Yes, in certain circumstances. Queensland Schools Animal Ethics Committee approval is not required to use the remains of an animal if no aspect of the animal's life and death were altered for the scientific purpose, for example, animals bred for commercial food production, animals that have died naturally, or animal organs sourced from butchers. These industries operate under strict work health and safety requirements so animals should be free of disease or infection if they are being onsold for the purposes of dissection.
Although no approval is required to dissect animals that have died naturally, dissecting road kill or other dead animals may pose risks. Animals with some diseases or infections may show no signs of illness, and some illnesses (e.g. Q fever) may be transmitted via aerosols (wet particles) via dissection. The risks to staff and student health must always outweigh any proposed benefits of conducting such an activity, despite the opportunity for a teachable moment. For these reasons, although animal ethics approval is not required, this practice is not encouraged.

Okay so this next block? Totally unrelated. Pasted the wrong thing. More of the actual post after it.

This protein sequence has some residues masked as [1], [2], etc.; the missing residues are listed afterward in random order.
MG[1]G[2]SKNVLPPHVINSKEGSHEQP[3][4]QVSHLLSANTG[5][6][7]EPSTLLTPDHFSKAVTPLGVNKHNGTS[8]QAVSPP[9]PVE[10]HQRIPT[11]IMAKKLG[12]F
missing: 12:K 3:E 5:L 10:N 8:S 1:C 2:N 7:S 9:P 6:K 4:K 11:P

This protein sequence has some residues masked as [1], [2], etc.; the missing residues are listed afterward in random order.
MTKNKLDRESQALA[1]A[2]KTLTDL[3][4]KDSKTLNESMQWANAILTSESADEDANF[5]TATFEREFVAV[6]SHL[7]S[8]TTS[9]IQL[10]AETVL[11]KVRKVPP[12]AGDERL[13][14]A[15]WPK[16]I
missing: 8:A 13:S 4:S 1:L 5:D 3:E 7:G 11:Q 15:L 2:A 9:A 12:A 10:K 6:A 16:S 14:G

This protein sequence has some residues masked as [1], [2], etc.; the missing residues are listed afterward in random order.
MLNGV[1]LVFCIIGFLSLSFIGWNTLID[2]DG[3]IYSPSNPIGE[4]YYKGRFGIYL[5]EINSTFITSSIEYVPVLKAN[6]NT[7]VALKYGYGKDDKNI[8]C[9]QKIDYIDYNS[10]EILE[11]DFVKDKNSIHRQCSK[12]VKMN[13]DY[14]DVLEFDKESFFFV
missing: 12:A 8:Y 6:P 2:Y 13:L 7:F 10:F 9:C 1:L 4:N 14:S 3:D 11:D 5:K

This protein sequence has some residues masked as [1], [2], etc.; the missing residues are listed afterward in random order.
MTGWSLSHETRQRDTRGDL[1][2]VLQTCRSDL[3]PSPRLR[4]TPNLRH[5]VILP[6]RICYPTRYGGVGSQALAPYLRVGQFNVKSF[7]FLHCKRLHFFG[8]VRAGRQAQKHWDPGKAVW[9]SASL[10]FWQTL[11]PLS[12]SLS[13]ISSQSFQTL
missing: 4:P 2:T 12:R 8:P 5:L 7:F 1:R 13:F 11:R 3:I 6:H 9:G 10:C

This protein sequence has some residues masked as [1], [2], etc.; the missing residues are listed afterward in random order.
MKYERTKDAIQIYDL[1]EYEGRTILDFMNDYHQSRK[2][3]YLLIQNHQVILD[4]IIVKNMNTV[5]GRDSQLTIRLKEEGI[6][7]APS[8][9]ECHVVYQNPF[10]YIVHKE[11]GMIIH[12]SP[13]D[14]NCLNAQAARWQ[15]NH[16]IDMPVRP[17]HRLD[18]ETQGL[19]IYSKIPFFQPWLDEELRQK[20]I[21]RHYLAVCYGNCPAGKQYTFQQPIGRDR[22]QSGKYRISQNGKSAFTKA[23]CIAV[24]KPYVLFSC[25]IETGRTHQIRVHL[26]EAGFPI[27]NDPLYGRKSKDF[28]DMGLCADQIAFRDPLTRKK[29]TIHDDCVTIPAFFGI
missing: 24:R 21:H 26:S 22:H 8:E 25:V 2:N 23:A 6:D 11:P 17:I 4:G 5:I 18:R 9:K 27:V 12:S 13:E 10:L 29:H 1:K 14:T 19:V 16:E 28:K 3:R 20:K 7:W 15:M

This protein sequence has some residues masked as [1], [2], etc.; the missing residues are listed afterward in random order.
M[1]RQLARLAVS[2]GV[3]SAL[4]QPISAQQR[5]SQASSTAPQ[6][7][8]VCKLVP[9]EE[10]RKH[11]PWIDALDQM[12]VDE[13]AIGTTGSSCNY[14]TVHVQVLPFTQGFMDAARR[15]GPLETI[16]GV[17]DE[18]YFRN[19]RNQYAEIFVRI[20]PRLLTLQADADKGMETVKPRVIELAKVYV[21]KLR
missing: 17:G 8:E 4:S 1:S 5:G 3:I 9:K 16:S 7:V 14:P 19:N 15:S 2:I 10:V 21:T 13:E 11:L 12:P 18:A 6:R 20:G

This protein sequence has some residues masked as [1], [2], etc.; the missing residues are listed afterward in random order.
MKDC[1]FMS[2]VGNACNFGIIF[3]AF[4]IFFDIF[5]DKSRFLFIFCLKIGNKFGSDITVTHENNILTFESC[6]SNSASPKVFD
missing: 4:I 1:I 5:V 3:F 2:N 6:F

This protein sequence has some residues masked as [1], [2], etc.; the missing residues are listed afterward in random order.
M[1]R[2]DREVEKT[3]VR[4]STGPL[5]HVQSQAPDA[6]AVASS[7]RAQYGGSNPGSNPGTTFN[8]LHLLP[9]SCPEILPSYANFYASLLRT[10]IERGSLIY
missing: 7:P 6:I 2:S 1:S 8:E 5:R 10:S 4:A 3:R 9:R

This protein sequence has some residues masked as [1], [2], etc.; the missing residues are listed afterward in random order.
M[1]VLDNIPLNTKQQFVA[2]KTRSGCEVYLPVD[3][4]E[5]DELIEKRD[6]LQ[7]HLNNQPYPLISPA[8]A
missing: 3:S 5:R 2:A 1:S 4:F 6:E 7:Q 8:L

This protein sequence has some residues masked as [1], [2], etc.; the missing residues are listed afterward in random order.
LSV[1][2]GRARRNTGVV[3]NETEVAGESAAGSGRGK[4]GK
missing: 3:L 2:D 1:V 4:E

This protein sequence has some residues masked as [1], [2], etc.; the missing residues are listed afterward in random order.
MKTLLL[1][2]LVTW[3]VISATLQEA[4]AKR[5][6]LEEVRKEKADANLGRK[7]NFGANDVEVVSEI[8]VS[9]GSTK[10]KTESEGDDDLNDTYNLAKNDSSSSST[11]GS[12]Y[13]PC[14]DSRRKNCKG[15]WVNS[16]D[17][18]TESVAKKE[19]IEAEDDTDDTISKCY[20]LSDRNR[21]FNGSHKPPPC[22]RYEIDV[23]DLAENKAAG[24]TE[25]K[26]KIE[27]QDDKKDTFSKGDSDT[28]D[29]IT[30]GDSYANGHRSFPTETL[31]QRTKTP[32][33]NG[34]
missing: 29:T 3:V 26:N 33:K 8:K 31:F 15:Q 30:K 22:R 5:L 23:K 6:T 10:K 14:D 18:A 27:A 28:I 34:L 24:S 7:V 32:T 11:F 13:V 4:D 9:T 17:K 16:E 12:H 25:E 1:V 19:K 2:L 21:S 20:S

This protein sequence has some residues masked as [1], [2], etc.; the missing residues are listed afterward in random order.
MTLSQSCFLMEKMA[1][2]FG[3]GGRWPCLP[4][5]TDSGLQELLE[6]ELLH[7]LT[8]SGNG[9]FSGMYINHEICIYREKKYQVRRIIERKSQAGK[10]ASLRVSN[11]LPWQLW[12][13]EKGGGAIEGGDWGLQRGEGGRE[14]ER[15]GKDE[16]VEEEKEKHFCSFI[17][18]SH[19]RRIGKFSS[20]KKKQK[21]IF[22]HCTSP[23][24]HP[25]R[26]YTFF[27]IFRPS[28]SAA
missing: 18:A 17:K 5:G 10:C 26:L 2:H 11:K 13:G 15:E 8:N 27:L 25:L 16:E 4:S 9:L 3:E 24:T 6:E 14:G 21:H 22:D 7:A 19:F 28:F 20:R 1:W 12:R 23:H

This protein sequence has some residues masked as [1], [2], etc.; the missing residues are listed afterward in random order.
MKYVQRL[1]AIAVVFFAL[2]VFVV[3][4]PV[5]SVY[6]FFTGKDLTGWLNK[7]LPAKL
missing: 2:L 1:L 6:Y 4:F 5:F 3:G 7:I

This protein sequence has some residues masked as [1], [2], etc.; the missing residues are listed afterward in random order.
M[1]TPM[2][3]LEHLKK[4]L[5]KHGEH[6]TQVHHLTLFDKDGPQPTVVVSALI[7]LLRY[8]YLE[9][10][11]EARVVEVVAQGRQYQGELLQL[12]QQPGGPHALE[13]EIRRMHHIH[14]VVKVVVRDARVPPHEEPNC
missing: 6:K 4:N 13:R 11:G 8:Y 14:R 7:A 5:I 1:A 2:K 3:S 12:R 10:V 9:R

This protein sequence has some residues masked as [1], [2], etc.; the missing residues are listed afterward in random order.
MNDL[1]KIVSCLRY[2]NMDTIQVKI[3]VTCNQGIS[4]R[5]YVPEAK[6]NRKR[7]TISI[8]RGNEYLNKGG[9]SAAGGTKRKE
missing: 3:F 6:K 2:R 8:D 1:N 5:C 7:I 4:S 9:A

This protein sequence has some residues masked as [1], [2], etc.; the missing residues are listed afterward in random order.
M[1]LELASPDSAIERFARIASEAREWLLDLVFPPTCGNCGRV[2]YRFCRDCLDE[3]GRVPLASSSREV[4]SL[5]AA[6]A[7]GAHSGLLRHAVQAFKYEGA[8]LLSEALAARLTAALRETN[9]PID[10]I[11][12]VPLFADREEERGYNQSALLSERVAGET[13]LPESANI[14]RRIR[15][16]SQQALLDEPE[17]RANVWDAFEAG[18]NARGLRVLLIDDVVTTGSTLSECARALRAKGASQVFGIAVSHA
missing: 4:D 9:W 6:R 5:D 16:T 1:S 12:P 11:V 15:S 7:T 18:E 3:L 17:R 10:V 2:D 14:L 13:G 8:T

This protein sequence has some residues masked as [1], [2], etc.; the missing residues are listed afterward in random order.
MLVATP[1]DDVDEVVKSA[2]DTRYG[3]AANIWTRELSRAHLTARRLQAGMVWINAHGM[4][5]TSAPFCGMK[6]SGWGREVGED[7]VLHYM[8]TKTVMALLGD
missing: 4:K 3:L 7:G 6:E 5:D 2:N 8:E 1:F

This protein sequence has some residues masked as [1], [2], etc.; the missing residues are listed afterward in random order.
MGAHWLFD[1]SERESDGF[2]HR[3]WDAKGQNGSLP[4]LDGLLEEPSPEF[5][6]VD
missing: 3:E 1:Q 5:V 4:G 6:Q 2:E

Prior to conducting an activity, a risk assessment should take into account any risks to staff and student health.
For further information regarding the use of dead animals, refer to the
Department of Agriculture and Fisheries website.
All users of dead animals for scientific purposes are encouraged to consider the purpose of the
Animal Care and Protection Act 2001 (PDF, 124KB), as stated in section 3, to promote responsible care and use of animals and ensure the use of animals for scientific purposes is accountable, open and responsible.